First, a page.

Automobile traffic upon and through the Boulevard Parkway has become so dense that it threatens to destory the character and purpose of this Parkway, imperil the life of pedestrians, particularly the children of the Village, and results in numerous collisions and other accidents and entails a large expense to the Village for maintenance of the roadway and policing and enforcing indispensable traffic regulations.  In spite of this policing, the residents along the Boulevard and for some distance in intersecting streets are inconvenienced by the density of the traffic in the Boulevard, and disturbed by the use of the cut-out, the incessant blowing of horns and the boisterous conduct of automobiles at all hours and particularly at night.  This traffic is principally through traffic between New Rochelle and Mount Vernon, and the class of traffic is increasing rapidly and threatens further increase by reason of the increased use of the Bronx River Parkway between the cities 

Continued on page four

Trustees To Find People's Sentiments On Boulevard Closing
(Continued from page 1)

of New York and Mount Vernon and the Hudson River Ferry between Yonkers and Alpine, New Jersey, and the increased numbers of people who make use of the Boulevard in going to and returning from the beaches and other resorts along Long Island Sound.  The Boulevard was intended ordinarily for a parkway for the use of the residents of Pelham and the gratification of the Village of Pelham, and not for the use of through traffic.  Signs have been placed in New Rochelle and at the intersection of the Kings Highway and the Boston Highway and the Post Road directing traffic to New York through Pelham Manor.  Mayor Scott has granted permission for the sign and and it will be hung as soon as it is made.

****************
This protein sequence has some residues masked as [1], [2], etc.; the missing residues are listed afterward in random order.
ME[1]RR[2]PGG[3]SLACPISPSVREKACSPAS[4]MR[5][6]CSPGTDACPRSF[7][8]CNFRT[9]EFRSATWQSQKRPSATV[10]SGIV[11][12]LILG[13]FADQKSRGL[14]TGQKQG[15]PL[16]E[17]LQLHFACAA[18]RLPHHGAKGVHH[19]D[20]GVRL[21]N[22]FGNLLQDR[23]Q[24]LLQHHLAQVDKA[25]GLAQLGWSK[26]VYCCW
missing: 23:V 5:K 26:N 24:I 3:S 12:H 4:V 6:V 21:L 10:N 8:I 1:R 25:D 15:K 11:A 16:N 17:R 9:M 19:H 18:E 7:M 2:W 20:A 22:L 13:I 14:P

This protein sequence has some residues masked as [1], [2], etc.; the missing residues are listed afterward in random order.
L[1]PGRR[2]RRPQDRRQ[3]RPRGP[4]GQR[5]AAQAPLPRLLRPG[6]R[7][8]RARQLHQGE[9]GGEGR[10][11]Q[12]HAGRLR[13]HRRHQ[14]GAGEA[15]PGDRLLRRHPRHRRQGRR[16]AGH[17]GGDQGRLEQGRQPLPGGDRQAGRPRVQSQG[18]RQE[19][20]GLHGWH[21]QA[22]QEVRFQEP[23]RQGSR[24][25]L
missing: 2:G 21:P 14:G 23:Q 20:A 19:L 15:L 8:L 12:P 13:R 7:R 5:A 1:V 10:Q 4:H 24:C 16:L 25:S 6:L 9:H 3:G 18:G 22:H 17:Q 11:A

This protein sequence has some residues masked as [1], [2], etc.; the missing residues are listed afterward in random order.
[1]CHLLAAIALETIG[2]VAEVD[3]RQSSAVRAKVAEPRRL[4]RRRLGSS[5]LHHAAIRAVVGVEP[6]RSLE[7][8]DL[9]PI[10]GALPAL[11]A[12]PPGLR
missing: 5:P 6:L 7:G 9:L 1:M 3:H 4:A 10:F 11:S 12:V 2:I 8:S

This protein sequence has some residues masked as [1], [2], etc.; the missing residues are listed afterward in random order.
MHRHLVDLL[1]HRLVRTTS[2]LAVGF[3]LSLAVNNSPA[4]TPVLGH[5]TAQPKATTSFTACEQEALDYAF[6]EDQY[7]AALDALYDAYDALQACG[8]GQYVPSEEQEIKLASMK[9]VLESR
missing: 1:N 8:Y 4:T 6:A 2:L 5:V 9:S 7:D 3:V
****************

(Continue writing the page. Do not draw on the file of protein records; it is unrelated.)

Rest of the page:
[The following paragraph appears to be "out of order" in the original article.  The petition text seems to pick up again in the paragraph following the one immediately below.]

The Board decided not to take immediate action on the proposal until they could investigater the situation and given any persons objecting to the plan an opportunity to express their opinions.  If necessary, a special meeting will be held to consider the question before the regular August meeting.  

In order to remedy the present sit- [sic - text in original disjointed and is reproduced here exactly as printed] Post Road and at the   junction of the Kings Highway and the Boulevard directing certain through traffic into and upon the Kings Highway and the Boulevard.  We therefore request the Village Board to restrict and regulate traffic upon and through the Boulevard [illegible] from some point in the Town of Pelham necessarily or most conveniently reached via the Boulevard.

2.  That the rate of speed of automobiles in and upon the Boulevard be limited to eight miles per hour;

3.  That the use of cut-outs be wholly forbidden/

4.  That the unnecessary blowing of horns be forbidden;

5.  That the Village Board confer with, or designate some person to confer with the Mayor of the City of New Rochelle in an effort to obtain the substitution of signs at the intersection of the King's Highway and the Boston Post Road and at the junction of the King's Highway and the Boulevard appropriate to deflect through traffic from the King's Highway and the Boulevard, in the place of the signs now located at those points, and to obtain the co-operation in such other manner as may be desirable, of the City of New Rochelle in the limitation and regulation of traffic upon the Boulevard;